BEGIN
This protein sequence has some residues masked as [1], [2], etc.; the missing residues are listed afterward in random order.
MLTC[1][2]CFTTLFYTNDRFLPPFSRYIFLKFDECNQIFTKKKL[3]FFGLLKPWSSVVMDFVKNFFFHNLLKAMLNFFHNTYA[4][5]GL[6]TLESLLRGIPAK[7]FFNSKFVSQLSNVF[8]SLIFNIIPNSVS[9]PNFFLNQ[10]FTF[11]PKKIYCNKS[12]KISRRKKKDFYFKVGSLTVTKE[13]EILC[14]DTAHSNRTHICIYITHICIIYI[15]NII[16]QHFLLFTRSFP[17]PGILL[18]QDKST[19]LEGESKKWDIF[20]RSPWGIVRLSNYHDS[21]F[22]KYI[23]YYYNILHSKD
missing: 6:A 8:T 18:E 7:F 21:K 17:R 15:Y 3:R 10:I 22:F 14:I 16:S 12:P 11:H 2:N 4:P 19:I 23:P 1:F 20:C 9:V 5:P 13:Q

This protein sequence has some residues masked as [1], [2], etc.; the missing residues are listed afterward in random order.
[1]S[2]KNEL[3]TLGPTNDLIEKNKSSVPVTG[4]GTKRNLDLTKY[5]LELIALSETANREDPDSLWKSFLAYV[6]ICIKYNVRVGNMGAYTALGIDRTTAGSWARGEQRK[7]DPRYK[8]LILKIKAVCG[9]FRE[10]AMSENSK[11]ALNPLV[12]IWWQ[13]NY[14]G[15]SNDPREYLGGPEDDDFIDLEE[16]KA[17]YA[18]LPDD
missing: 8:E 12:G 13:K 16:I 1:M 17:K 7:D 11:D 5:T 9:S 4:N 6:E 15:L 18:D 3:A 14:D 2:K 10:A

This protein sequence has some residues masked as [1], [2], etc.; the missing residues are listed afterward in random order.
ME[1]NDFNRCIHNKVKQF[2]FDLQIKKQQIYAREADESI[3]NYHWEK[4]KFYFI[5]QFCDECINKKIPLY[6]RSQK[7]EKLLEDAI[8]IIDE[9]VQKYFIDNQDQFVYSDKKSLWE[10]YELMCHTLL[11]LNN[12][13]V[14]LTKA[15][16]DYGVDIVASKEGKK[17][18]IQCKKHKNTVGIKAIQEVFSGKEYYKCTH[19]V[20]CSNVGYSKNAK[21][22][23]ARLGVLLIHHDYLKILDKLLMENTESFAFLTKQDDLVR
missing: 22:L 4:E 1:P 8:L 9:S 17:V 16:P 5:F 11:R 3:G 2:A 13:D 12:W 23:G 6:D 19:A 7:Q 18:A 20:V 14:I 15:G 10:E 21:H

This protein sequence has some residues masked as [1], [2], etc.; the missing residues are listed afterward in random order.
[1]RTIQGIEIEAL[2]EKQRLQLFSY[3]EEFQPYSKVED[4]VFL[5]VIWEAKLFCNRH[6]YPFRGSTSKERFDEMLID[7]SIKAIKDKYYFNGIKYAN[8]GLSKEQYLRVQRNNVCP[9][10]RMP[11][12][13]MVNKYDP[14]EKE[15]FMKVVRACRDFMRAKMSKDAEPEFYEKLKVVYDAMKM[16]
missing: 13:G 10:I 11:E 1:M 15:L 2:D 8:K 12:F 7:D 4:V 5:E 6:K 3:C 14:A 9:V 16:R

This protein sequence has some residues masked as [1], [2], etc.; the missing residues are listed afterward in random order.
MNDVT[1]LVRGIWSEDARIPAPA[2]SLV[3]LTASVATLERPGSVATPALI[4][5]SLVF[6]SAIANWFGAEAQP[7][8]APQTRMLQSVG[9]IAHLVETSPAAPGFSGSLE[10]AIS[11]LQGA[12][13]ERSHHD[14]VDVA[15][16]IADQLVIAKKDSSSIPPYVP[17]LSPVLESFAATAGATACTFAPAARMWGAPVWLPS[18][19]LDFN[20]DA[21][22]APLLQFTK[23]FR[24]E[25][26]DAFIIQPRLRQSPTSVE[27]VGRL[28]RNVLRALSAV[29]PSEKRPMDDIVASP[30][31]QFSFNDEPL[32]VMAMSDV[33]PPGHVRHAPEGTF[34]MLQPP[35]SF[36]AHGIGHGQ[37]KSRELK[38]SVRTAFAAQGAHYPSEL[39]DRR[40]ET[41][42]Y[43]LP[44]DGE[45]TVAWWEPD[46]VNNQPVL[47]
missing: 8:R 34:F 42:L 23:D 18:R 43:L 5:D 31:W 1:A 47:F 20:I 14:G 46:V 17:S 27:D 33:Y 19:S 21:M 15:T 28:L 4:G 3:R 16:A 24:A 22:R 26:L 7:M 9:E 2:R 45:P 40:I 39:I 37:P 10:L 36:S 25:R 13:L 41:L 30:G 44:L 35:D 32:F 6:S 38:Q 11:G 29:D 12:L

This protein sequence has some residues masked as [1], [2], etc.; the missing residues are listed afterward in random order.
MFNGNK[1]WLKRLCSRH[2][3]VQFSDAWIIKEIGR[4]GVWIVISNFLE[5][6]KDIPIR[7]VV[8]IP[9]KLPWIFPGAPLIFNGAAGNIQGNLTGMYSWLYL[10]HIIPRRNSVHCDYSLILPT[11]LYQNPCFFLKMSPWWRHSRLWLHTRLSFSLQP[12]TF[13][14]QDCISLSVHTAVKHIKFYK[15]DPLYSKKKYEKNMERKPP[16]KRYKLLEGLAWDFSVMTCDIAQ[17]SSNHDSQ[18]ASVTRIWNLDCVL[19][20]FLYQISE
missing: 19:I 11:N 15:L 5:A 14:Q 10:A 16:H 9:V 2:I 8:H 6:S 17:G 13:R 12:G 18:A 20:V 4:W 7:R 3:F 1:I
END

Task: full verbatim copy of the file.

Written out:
This protein sequence has some residues masked as [1], [2], etc.; the missing residues are listed afterward in random order.
MLTC[1][2]CFTTLFYTNDRFLPPFSRYIFLKFDECNQIFTKKKL[3]FFGLLKPWSSVVMDFVKNFFFHNLLKAMLNFFHNTYA[4][5]GL[6]TLESLLRGIPAK[7]FFNSKFVSQLSNVF[8]SLIFNIIPNSVS[9]PNFFLNQ[10]FTF[11]PKKIYCNKS[12]KISRRKKKDFYFKVGSLTVTKE[13]EILC[14]DTAHSNRTHICIYITHICIIYI[15]NII[16]QHFLLFTRSFP[17]PGILL[18]QDKST[19]LEGESKKWDIF[20]RSPWGIVRLSNYHDS[21]F[22]KYI[23]YYYNILHSKD
missing: 6:A 8:T 18:E 7:F 21:K 17:R 15:Y 3:R 10:I 22:F 14:I 16:S 12:P 11:H 2:N 4:P 19:I 23:P 1:F 20:C 9:V 5:P 13:Q

This protein sequence has some residues masked as [1], [2], etc.; the missing residues are listed afterward in random order.
[1]S[2]KNEL[3]TLGPTNDLIEKNKSSVPVTG[4]GTKRNLDLTKY[5]LELIALSETANREDPDSLWKSFLAYV[6]ICIKYNVRVGNMGAYTALGIDRTTAGSWARGEQRK[7]DPRYK[8]LILKIKAVCG[9]FRE[10]AMSENSK[11]ALNPLV[12]IWWQ[13]NY[14]G[15]SNDPREYLGGPEDDDFIDLEE[16]KA[17]YA[18]LPDD
missing: 8:E 12:G 13:K 16:I 1:M 17:K 7:D 11:D 5:T 9:S 4:N 6:E 15:L 18:D 3:A 14:D 2:K 10:A

This protein sequence has some residues masked as [1], [2], etc.; the missing residues are listed afterward in random order.
ME[1]NDFNRCIHNKVKQF[2]FDLQIKKQQIYAREADESI[3]NYHWEK[4]KFYFI[5]QFCDECINKKIPLY[6]RSQK[7]EKLLEDAI[8]IIDE[9]VQKYFIDNQDQFVYSDKKSLWE[10]YELMCHTLL[11]LNN[12][13]V[14]LTKA[15][16]DYGVDIVASKEGKK[17][18]IQCKKHKNTVGIKAIQEVFSGKEYYKCTH[19]V[20]CSNVGYSKNAK[21][22][23]ARLGVLLIHHDYLKILDKLLMENTESFAFLTKQDDLVR
missing: 22:L 4:E 1:P 8:L 9:S 17:V 16:P 5:F 11:R 3:G 2:A 13:D 12:W 23:G 6:D 19:A 7:Q 18:A 20:V 14:I 15:G 10:E 21:H

This protein sequence has some residues masked as [1], [2], etc.; the missing residues are listed afterward in random order.
[1]RTIQGIEIEAL[2]EKQRLQLFSY[3]EEFQPYSKVED[4]VFL[5]VIWEAKLFCNRH[6]YPFRGSTSKERFDEMLID[7]SIKAIKDKYYFNGIKYAN[8]GLSKEQYLRVQRNNVCP[9][10]RMP[11][12][13]MVNKYDP[14]EKE[15]FMKVVRACRDFMRAKMSKDAEPEFYEKLKVVYDAMKM[16]
missing: 13:G 10:I 11:E 1:M 15:L 2:D 8:K 12:F 7:D 4:V 5:E 6:K 3:C 14:A 9:V 16:R

This protein sequence has some residues masked as [1], [2], etc.; the missing residues are listed afterward in random order.
MNDVT[1]LVRGIWSEDARIPAPA[2]SLV[3]LTASVATLERPGSVATPALI[4][5]SLVF[6]SAIANWFGAEAQP[7][8]APQTRMLQSVG[9]IAHLVETSPAAPGFSGSLE[10]AIS[11]LQGA[12][13]ERSHHD[14]VDVA[15][16]IADQLVIAKKDSSSIPPYVP[17]LSPVLESFAATAGATACTFAPAARMWGAPVWLPS[18][19]LDFN[20]DA[21][22]APLLQFTK[23]FR[24]E[25][26]DAFIIQPRLRQSPTSVE[27]VGRL[28]RNVLRALSAV[29]PSEKRPMDDIVASP[30][31]QFSFNDEPL[32]VMAMSDV[33]PPGHVRHAPEGTF[34]MLQPP[35]SF[36]AHGIGHGQ[37]KSRELK[38]SVRTAFAAQGAHYPSEL[39]DRR[40]ET[41][42]Y[43]LP[44]DGE[45]TVAWWEPD[46]VNNQPVL[47]
missing: 8:R 34:F 42:L 23:D 18:R 43:L 5:D 31:W 1:A 47:F 20:I 14:G 46:V 17:S 27:D 33:Y 19:S 21:M 15:T 28:L 4:G 3:R 16:A 24:A 22:R 26:L 7:M 9:E 2:R 45:P 40:I 39:I 37:P 10:L 36:S 25:R 13:L 41:L 30:G 44:L 35:D 32:F 6:S 38:Q 11:G 29:D 12:L

This protein sequence has some residues masked as [1], [2], etc.; the missing residues are listed afterward in random order.
MFNGNK[1]WLKRLCSRH[2][3]VQFSDAWIIKEIGR[4]GVWIVISNFLE[5][6]KDIPIR[7]VV[8]IP[9]KLPWIFPGAPLIFNGAAGNIQGNLTGMYSWLYL[10]HIIPRRNSVHCDYSLILPT[11]LYQNPCFFLKMSPWWRHSRLWLHTRLSFSLQP[12]TF[13][14]QDCISLSVHTAVKHIKFYK[15]DPLYSKKKYEKNMERKPP[16]KRYKLLEGLAWDFSVMTCDIAQ[17]SSNHDSQ[18]ASVTRIWNLDCVL[19][20]FLYQISE
missing: 19:I 11:N 15:L 5:A 14:Q 10:A 16:H 9:V 2:I 8:H 6:S 17:G 13:R 12:G 18:A 20:V 4:W 7:R 3:F 1:I